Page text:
I’ve been trying to work out why I’m feeling existentially disconnected from CoV-19-related fears. I’m taking it seriously, but it’s not registering in any deeply personal way. Partly it’s that my routines are largely undisrupted. But as I reflect on people’s reactions I think there’s more, because a lot of these feelings have been my friends for more than 2 years now.
Early in December 2017, I had a fairly epic nervous breakdown. The reasons are unimportant. But the consequences were horrible. We’re all different, and in no way was my situation as bad as a global pandemic or the most severe health risks of contracting the virus. But I look at people’s reactions and changed circumstances and think: Been there, done that. (Or: Am there, doing that.)
Unexpected, radical change in circumstances? Check. Terrifying (and potentially life-threatening) change in health? Check. Utterly debilitating acute and chronic anxiety? Check. Enforced and unwelcome social isolation for a long period of time? Check. Sudden loss of work and income? Check. Crippling financial worries, including fear of homelessness? Check. Wonderful, supportive friends and family? Check. Painfully unhelpful and pressuring advice? Check. Horrific, dark nightmares and fear of sleep? Check. Radical despair about the present and radical fear and uncertainty about the future? Check.
I say this not to ask for sympathy. Nor to offer wisdom or advice for coping: I don’t have any, and have no idea how I “coped” or even if I did. The best I can say is that I’m still here, and that life is much better now than it has been for years.
I have no idea how the Coronavirus crisis will play out. I have no real idea of the short-, medium-, and long-term consequences for our families, churches and society, though my sense is that in the medium-term it could be really stressful and scary. Of course, it will be different for different ones of us and we’ll all respond in our own peculiar ways. My point in all this is different, and simpler. But I hope more profound.
Here’s what I’ve learned, and I hope it can help someone today.
2 Corinthians 1:8-9 is a fairly literal description of my experience of 2018 and parts of 2019, including the autumn and early winter:
For we were so utterly burdened beyond our strength that we despaired of life itself. Indeed, we felt that we had received the sentence of death.
I wouldn’t wish this experience on anyone. I never want to go through it again. But here’s the thing: I’m not sorry I’ve been through it. Because, if 2018/19 was that experience, by half way through 2019 I was also realising the reason for this particular providence in my life.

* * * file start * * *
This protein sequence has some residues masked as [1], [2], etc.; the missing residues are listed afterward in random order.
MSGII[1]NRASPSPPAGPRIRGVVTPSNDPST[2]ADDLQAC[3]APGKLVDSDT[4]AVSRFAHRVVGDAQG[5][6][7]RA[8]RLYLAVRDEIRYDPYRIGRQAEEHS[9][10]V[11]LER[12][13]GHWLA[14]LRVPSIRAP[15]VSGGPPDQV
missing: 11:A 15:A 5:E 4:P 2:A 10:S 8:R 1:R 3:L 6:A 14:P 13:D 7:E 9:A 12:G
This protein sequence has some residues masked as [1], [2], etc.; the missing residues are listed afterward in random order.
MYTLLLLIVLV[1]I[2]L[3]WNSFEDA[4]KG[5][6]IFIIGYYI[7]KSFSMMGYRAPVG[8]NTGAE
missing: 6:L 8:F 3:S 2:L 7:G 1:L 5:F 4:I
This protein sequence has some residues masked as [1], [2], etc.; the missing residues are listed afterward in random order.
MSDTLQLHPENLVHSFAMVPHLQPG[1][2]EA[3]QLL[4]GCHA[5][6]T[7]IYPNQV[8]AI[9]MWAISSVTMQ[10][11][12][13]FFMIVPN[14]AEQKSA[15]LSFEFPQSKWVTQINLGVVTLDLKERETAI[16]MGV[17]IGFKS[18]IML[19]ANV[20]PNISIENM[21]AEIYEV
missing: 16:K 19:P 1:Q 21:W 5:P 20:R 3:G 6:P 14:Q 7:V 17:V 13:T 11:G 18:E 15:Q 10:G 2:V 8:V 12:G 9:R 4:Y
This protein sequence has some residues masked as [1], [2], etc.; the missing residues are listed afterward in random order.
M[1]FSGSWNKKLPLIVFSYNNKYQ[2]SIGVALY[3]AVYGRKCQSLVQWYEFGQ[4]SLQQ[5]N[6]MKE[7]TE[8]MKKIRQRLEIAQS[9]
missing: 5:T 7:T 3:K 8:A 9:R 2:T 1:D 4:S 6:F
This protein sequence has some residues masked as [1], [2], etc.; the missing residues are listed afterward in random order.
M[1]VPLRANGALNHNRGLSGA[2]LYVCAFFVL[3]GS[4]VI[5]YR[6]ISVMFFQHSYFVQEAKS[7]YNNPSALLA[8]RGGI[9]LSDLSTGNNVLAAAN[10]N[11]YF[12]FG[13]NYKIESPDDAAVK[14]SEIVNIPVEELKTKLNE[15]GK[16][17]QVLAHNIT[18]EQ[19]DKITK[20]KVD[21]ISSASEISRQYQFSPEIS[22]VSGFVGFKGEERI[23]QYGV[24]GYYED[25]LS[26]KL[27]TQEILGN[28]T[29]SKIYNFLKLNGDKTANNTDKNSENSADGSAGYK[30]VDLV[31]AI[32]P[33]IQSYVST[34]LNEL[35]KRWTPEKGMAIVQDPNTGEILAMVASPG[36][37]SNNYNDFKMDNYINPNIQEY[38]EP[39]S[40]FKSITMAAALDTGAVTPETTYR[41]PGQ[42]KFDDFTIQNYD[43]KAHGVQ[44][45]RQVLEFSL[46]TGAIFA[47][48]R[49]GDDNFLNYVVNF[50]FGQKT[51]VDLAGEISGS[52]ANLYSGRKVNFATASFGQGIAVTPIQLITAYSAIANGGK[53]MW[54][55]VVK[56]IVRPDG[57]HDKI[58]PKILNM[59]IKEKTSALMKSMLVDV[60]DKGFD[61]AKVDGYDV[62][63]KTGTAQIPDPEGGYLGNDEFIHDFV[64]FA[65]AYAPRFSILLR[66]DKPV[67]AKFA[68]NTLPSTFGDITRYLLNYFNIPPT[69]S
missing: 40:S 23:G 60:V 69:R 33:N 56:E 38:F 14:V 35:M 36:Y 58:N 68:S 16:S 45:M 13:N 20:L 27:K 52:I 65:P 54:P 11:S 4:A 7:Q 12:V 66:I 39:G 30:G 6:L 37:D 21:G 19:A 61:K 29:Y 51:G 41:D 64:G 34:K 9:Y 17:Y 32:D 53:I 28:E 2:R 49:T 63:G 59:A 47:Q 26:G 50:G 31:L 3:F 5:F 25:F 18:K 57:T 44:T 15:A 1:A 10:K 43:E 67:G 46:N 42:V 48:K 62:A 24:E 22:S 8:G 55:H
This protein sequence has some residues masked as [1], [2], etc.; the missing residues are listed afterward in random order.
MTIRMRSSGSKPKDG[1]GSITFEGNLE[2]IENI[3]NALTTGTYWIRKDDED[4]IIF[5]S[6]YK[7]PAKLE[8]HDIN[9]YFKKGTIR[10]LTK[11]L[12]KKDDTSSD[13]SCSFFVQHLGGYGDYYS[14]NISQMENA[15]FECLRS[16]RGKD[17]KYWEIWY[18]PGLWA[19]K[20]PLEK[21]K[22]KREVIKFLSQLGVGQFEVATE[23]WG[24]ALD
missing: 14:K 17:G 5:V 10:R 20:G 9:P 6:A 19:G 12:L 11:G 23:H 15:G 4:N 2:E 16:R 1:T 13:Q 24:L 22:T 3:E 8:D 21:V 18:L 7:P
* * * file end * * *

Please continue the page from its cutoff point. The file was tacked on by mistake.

Paul explains why he found himself half-dead: “But that was to make us rely not on ourselves but on God who raises the dead” (v. 9b). What a gift!
I’ve learned to view being burdened beyond my strength and feeling the sentence of death as a gracious and comforting gift from the God and Father of our Lord Jesus Christ, the God of all comfort (vv. 3-4).
I didn’t want to learn not to rely on myself. I like being (or at least seeming!) impressive. But for more than two years, I couldn’t have been more unimpressive. And yet…it’s been the most liberating thing to be brought to the end of myself and to learn—in desperation—to rely on the only One who can raise the dead. The One who did raise our Lord Jesus from the dead on the third day. The One who, in Christ, does raise the spiritually dead today. The One who has raised me from this deathly experience.
So, today, my testimony is that having been through 2 Corinthians 1:8-9, I can also say verse 10:
He delivered us from such a deadly peril and he will deliver us. On him we have set our hope that he will deliver us again.
The Holy Spirit is calling on us to pray for one another at this time with thankful expectation (v. 11).
But really my point is just this: in lots of ways, I don’t feel these wonderful realities day to day. To be honest, I don’t feel an awful lot at the moment—probably because of the battering my limbic system has taken. Maybe also because of the medication I’m on. But although I don’t feel much emotionally, deep in my bones I know this to be true: The God and Father of our Lord Jesus Christ raised him from the dead. Christian: he has raised you, and he will raise you. One way or another, in death or in life, he will deliver you from this deadly peril.
This is true: Our Father did not fail me in December 2017. He didn’t fail me in 2018 and 2019. He has never failed me. And he never will.
The steadfast love of the Lord never ceases;Lamentations 3:22-26
his mercies never come to an end;
they are new every morning;
great is your faithfulness.
“The Lord is my portion” says my soul,
therefore I will hope in him.
The Lord is good to those who wait for him,
to the soul who seeks him.
It is good that one should wait quietly
for the salvation of the Lord.
Matthew Mason is a Fellow of the Chalmers Institute, and a Fellow of the St John Fellowship of the Center for Pastor Theologians. He is a husband, a dad and an Anglican pastor who has served churches in England and the USA. He also serves as Tutor in Christian Ethics at the Pastors’ Academy, and is working toward a PhD at the University of Aberdeen on prayer and human flourishing in the light of John Webster’s moral theology.
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